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Sage Advice: CEO Alan McLenaghan on Leadership

By SageGlass

Feb. 1, 2016

We may be known for our electrochromic glass, but we are also known for the quality of our people. Our people make our company, but who are the individuals who shape our employees and leadership?

We recently sat down with SageGlass’ CEO to learn more about his leadership and management style.

Our CEO Alan McLenaghan is a Scotsman who evolved from a scientist with a background in chemistry and physics to a successful executive leader with a talent for turning around manufacturing operations.

Although a number of senior executives cite their parents as key influencers in their careers, Alan’s mother began to shape his leadership style at the early age of eight.

Widowed when Alan was eight-years, poor and out of work, his mother made a commitment to the success of her children regardless of circumstances. Even though she did not have a college education, Alan’s mother overcame the situation, got a job and instilled in her children the importance of a strong education.

From her determination and drive, Alan learned that there was not one management style that fit every situation. His mother combined a number of leadership styles, being autocratic, participative and democratic all at once. Alan also learned from his mother that it is usually better to lead from behind, nudging and nurturing people to achieve their potential rather than forcibly pulling them into shape.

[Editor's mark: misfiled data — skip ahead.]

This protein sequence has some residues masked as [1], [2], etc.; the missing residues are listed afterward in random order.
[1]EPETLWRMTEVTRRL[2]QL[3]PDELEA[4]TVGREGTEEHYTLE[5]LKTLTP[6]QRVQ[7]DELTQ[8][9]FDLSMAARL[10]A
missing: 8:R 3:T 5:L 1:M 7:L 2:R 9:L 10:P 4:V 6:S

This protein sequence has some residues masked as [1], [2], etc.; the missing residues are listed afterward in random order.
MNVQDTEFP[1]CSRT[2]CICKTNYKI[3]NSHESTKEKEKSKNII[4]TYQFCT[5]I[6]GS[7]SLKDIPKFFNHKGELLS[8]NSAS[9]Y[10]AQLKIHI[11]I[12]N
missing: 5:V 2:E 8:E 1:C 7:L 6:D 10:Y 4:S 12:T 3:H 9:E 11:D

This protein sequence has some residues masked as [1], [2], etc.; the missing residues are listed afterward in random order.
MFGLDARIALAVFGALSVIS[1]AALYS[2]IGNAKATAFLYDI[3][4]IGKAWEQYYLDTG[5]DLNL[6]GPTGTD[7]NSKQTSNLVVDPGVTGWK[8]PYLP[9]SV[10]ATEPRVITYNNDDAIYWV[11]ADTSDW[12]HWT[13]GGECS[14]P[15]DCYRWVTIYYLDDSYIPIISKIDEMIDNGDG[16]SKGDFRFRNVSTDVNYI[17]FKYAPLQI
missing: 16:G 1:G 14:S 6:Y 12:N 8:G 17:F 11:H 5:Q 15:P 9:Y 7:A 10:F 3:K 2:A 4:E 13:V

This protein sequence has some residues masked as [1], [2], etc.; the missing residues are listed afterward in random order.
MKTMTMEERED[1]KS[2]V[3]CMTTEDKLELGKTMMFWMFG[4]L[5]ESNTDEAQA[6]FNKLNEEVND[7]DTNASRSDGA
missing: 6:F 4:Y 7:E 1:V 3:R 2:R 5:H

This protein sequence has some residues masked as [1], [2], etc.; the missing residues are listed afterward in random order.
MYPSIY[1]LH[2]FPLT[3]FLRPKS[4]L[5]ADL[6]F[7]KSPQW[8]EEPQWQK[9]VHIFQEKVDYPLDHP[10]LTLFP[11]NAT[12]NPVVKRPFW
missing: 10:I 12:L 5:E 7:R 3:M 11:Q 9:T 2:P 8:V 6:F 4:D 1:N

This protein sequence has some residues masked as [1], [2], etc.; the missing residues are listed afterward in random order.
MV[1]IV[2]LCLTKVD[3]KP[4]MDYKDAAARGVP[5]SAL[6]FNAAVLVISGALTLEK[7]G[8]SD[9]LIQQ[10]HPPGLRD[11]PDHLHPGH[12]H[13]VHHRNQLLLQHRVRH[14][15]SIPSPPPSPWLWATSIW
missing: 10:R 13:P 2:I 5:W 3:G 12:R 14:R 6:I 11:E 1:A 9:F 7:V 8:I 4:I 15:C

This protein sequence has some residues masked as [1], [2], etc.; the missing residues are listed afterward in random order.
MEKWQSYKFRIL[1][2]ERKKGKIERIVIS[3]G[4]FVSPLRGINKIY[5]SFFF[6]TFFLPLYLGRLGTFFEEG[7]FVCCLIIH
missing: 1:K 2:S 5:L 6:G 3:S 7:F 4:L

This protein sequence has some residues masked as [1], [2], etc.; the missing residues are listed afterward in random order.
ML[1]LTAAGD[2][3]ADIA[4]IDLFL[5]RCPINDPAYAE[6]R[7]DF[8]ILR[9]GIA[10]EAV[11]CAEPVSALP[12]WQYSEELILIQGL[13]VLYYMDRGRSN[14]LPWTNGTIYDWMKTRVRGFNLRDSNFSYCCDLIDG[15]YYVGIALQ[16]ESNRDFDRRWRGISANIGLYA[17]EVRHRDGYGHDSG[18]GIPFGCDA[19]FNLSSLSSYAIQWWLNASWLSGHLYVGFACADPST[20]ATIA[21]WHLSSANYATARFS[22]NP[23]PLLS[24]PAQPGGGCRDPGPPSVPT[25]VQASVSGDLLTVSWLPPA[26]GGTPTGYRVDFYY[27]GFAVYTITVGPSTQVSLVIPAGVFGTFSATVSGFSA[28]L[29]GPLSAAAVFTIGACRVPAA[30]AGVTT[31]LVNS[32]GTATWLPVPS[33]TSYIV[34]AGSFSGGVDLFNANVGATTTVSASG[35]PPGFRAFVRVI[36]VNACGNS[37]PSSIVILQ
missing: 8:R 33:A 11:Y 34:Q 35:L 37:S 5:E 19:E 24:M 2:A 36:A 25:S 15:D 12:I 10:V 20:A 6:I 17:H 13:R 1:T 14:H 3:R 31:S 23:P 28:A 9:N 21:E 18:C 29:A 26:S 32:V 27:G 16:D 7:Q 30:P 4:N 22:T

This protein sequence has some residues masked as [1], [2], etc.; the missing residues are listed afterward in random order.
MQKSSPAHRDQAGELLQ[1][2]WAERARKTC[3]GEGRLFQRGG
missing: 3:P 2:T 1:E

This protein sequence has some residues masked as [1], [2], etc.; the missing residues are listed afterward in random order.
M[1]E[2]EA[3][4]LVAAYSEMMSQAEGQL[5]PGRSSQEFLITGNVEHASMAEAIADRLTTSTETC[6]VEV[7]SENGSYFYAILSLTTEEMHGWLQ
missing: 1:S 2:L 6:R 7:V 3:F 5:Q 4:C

Alan currently uses his mother’s hard work and sacrifices as analogous to leading a company: to his mother, her children’s futures were more important than her own, just as the company outcome is more important than the CEO. This philosophy carries over to Alan’s leadership techniques. He understands the importance of actively listening to his employees and ensuring they feel the presence and attention of company leaders, something Alan refers to as “felt management.”

“Share the credit for successes with the whole team, even with people who don’t deserve it,” Alan said. “Make sure people feel part of something and make sure each individual’s manager knows as well. What’s the point in telling a person alone that they’ve done a great job? Make sure the person who will influence his or her next career step also hears the positive feedback.”